Sure enough, somebody in the village heard and before long the men all come running up the hill armed with their sticks and axes and hoes and shovels, ready to chase away the big bad wolf, and save their sheep and the poor shepherd boy. Imagine their consternation when they arrived in the field to see their herd grazing peacefully, and Peter sitting on a big rock, laughing uncontrollably.

That night Peter got a good telling off, an even better spanking from his mother, and was again sent to bed without any supper. For a few days people in the village went around moaning about Peter and his tricks, but before long things settled down again, and life resumed its normal uneventful course, and Peter had to do his turn at shepherding again every now and then. He decided he should behave himself, he really didn’t want to upset everybody all the time, and he especially didn’t want another one of his mother’s spankings!

Then, one afternoon when Peter was in the fields with the sheep, he noticed some of them were getting nervous, they started bleating and running hither and thither. Peter didn’t know what was the cause of this strange behaviour, sheep were running all over and making an ever louder racket. He got worried and decided to climb a tree so he could see what was going on. He balanced on a sturdy branch and looked around, what he saw almost made him fall out of the tree. There was a great big hairy wolf, chasing the sheep, biting at their legs, snapping at their tails. For a few seconds Peter was speechless. Then he started shouting: “Woolf! Woolof! Woohoohooloof!”

In the village an old man heard the shouting. “Oh no, not that Peter again”, he said, shaking his head. “What’s going on?” enquired another villager. “It’s that Peter again, he just can’t help himself”.

“That boy needs to be the centre of attention all the time”, said another. “Wait till his mother gets a hold of him”, added yet another. Nobody believed that this time there really was a wolf, and nobody got their hoe out, or their axe, or their shovel. All the sticks were left in the sheds and nobody rushed up the hillside. It wasn’t until very much later that afternoon, that the boy sent to take over the shepherding from Peter found dead sheep’s bodies strewn all over the hillside, and Peter still up there in his tree, whimpering, that the villagers found out there really had been a wolf this time.

At last Peter learnt his lesson, that if you always tell lies, people will eventually stop believing you; and then when you’re telling the truth for a change, when you really need them to believe you, they won’t.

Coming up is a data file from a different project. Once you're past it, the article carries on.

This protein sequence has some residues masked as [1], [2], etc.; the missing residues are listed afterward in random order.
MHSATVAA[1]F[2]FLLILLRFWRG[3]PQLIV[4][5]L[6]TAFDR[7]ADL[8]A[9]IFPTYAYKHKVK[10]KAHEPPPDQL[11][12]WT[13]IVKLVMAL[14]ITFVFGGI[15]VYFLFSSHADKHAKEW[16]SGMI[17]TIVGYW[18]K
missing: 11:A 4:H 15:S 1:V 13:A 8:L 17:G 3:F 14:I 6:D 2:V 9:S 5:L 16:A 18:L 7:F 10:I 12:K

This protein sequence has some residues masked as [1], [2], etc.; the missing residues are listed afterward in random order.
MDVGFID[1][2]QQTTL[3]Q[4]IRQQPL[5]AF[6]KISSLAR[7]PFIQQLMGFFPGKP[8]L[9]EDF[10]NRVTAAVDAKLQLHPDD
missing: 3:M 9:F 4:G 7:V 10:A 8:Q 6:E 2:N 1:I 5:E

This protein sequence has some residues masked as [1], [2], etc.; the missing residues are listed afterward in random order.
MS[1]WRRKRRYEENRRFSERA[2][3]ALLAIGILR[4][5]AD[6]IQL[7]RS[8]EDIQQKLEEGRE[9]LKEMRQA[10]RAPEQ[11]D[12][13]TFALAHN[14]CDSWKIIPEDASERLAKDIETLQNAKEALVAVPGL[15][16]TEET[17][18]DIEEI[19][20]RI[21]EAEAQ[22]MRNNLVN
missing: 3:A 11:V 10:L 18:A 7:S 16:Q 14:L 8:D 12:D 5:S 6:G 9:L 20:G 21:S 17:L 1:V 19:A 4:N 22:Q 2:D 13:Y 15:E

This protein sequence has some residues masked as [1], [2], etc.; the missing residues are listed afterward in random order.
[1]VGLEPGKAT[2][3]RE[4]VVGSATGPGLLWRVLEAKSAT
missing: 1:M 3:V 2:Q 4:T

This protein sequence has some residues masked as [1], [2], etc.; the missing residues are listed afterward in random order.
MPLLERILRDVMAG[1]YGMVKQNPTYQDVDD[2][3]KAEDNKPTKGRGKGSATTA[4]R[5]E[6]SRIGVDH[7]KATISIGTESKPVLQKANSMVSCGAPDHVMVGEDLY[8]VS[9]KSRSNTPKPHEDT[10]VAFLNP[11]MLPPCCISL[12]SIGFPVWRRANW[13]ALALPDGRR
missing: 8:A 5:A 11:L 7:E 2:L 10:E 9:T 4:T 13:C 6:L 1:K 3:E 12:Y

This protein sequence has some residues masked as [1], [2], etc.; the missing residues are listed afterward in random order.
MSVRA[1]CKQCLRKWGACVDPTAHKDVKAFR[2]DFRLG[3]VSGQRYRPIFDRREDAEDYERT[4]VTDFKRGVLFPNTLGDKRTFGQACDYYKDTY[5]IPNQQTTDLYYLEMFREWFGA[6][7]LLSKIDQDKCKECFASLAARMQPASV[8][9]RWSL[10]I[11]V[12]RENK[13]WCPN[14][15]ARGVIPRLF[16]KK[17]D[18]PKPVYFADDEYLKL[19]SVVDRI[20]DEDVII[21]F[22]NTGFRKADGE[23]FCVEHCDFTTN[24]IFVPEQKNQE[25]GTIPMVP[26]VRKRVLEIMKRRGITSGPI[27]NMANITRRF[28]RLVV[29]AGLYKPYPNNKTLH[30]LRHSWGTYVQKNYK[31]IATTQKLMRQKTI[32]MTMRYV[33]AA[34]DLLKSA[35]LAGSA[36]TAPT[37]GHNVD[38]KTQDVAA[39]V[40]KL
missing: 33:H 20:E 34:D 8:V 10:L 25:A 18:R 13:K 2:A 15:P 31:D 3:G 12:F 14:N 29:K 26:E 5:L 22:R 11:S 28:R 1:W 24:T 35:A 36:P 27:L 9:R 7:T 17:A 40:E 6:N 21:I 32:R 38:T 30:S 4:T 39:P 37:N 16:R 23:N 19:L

Anonymous Coward says:

100 year prediction?

Two parties, the upper, the lower, the regulated internet, vs the no quite so good old unregulated internet (assuming the tech surpases the centralization of the internet, and new inventive tech that circumvents the attempts of control by its very nature and implementation, otherwise, i see the internet going the way of the tv and the newspapers, which will be a very stagnant and controlled future indeed

I dont expect it, but i wouldnt be surprised to see isp’s getting new tech competition in the gateway to the internet, aswell as the opposition trying to protect the control they seek

which would be a shame, new tech making the old obsolete, as some isp’s are’nt all that bad, and do speak up

Ill put my prediction on satelites, or something of that nature, passive tech, maybe as a means of viewing the internet only, but uploading, the very creation of the internet, the whole sum of its parts, i dont know

Anonymous Coward says:

Re: Re:

That was not either implied consent nor implied support nor implied acceptance to you stupid spy agencies and your ethically challenged existence’s, as i just realised that you’d probably be the closest to achieving what i joked about

Chaos practitioners, wheres the happy agency, the one that researches the passive solutions to genuinely make peoples lives a happy existence, instead of the artificially created stresses of life that the actions of these practioners create……its not that your even trying to make a better future, its that your actively going the other damn way

Man the future is feeling bleak right now, with one thing after another…….

Writing on the wall doesnt look vague, damn thing has chapters

Add Your Comment

Your email address will not be published.

Have a Techdirt Account? Sign in now. Want one? Register here

Comment Options:

Make this the or (get credits or sign in to see balance) what's this?

What's this?

Techdirt community members with Techdirt Credits can spotlight a comment as either the "First Word" or "Last Word" on a particular comment thread. Credits can be purchased at the Techdirt Insider Shop »